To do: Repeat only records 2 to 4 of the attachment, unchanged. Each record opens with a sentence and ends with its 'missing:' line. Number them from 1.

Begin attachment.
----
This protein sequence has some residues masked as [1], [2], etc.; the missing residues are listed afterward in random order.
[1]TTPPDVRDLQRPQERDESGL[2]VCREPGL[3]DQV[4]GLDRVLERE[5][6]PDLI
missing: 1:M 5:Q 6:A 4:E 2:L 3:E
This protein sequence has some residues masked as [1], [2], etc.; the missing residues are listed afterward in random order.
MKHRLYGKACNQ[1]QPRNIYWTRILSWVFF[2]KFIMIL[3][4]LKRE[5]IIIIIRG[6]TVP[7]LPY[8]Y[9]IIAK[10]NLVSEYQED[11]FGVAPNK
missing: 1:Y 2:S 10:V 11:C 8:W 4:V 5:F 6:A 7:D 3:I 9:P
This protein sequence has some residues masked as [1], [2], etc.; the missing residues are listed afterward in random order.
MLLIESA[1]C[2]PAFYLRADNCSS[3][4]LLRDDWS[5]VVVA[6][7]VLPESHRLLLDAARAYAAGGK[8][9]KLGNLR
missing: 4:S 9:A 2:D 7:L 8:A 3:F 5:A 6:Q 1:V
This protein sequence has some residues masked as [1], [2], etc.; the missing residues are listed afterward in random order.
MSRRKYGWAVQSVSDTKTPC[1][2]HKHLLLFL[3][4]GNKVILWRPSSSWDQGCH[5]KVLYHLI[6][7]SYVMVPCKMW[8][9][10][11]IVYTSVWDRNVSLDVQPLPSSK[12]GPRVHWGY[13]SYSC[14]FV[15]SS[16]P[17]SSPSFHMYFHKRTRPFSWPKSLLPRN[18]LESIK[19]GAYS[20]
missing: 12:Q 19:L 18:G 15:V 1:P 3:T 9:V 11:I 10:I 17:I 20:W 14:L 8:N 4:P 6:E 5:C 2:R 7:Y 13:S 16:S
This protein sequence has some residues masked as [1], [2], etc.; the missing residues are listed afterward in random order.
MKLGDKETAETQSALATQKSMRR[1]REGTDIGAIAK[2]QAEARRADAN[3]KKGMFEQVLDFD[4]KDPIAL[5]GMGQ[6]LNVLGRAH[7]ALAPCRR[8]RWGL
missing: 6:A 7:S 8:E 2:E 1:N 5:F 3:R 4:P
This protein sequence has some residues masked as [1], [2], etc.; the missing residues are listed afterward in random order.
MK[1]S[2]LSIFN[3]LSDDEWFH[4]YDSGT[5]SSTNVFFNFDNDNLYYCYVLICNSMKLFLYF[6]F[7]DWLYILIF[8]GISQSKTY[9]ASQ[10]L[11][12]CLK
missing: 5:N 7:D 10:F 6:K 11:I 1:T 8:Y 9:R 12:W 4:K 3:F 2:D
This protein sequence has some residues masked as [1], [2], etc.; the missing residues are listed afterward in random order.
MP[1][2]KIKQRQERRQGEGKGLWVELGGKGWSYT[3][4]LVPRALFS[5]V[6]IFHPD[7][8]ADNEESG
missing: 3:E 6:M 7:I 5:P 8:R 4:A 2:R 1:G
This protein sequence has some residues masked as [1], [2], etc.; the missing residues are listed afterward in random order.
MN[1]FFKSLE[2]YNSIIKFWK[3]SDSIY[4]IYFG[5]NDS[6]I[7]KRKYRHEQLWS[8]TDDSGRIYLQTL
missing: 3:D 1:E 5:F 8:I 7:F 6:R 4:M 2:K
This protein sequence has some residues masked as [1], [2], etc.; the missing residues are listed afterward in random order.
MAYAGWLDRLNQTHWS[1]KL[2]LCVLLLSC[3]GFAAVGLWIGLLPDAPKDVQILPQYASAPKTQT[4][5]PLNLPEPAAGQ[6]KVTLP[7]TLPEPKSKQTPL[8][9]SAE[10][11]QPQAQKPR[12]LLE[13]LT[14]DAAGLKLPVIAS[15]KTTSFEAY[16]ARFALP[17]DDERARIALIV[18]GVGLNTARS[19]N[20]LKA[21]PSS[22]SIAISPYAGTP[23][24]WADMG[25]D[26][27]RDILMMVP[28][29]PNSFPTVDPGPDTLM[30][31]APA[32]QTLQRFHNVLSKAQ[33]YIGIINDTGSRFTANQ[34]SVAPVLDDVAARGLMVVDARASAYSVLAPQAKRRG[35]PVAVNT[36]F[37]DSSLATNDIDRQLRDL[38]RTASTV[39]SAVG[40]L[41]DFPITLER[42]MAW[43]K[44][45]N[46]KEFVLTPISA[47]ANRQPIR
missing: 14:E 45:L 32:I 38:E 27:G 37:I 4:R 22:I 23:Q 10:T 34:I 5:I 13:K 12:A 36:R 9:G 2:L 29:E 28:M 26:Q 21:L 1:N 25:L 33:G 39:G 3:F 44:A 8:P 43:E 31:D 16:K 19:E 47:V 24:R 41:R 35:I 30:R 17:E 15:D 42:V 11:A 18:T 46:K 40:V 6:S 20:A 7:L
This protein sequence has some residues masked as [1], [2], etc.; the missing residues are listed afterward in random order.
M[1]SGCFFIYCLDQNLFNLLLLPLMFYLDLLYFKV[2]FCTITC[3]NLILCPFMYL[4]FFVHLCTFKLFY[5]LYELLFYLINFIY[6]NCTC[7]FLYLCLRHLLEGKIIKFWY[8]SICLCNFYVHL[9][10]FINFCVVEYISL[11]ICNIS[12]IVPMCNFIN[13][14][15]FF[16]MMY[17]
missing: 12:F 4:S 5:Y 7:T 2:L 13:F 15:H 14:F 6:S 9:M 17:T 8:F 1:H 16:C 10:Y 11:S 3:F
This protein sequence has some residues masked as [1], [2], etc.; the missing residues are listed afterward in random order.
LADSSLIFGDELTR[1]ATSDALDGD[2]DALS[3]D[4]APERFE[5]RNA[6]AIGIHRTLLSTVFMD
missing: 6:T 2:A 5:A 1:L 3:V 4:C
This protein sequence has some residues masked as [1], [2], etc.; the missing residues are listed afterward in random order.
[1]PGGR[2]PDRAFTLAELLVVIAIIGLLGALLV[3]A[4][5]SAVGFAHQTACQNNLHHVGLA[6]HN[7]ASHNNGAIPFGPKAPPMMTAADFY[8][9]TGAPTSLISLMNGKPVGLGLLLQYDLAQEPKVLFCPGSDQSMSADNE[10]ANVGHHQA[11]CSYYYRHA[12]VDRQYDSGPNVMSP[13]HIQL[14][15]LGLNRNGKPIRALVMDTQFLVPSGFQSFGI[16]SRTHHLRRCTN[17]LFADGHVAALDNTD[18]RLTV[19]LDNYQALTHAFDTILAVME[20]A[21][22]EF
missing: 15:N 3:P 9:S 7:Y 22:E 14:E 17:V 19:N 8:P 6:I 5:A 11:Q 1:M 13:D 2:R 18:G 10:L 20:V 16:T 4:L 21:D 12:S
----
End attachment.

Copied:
This protein sequence has some residues masked as [1], [2], etc.; the missing residues are listed afterward in random order.
MKHRLYGKACNQ[1]QPRNIYWTRILSWVFF[2]KFIMIL[3][4]LKRE[5]IIIIIRG[6]TVP[7]LPY[8]Y[9]IIAK[10]NLVSEYQED[11]FGVAPNK
missing: 1:Y 2:S 10:V 11:C 8:W 4:V 5:F 6:A 7:D 3:I 9:P
This protein sequence has some residues masked as [1], [2], etc.; the missing residues are listed afterward in random order.
MLLIESA[1]C[2]PAFYLRADNCSS[3][4]LLRDDWS[5]VVVA[6][7]VLPESHRLLLDAARAYAAGGK[8][9]KLGNLR
missing: 4:S 9:A 2:D 7:L 8:A 3:F 5:A 6:Q 1:V
This protein sequence has some residues masked as [1], [2], etc.; the missing residues are listed afterward in random order.
MSRRKYGWAVQSVSDTKTPC[1][2]HKHLLLFL[3][4]GNKVILWRPSSSWDQGCH[5]KVLYHLI[6][7]SYVMVPCKMW[8][9][10][11]IVYTSVWDRNVSLDVQPLPSSK[12]GPRVHWGY[13]SYSC[14]FV[15]SS[16]P[17]SSPSFHMYFHKRTRPFSWPKSLLPRN[18]LESIK[19]GAYS[20]
missing: 12:Q 19:L 18:G 15:V 1:P 3:T 9:V 11:I 10:I 17:I 20:W 14:L 8:N 4:P 6:E 5:C 2:R 7:Y 13:S 16:S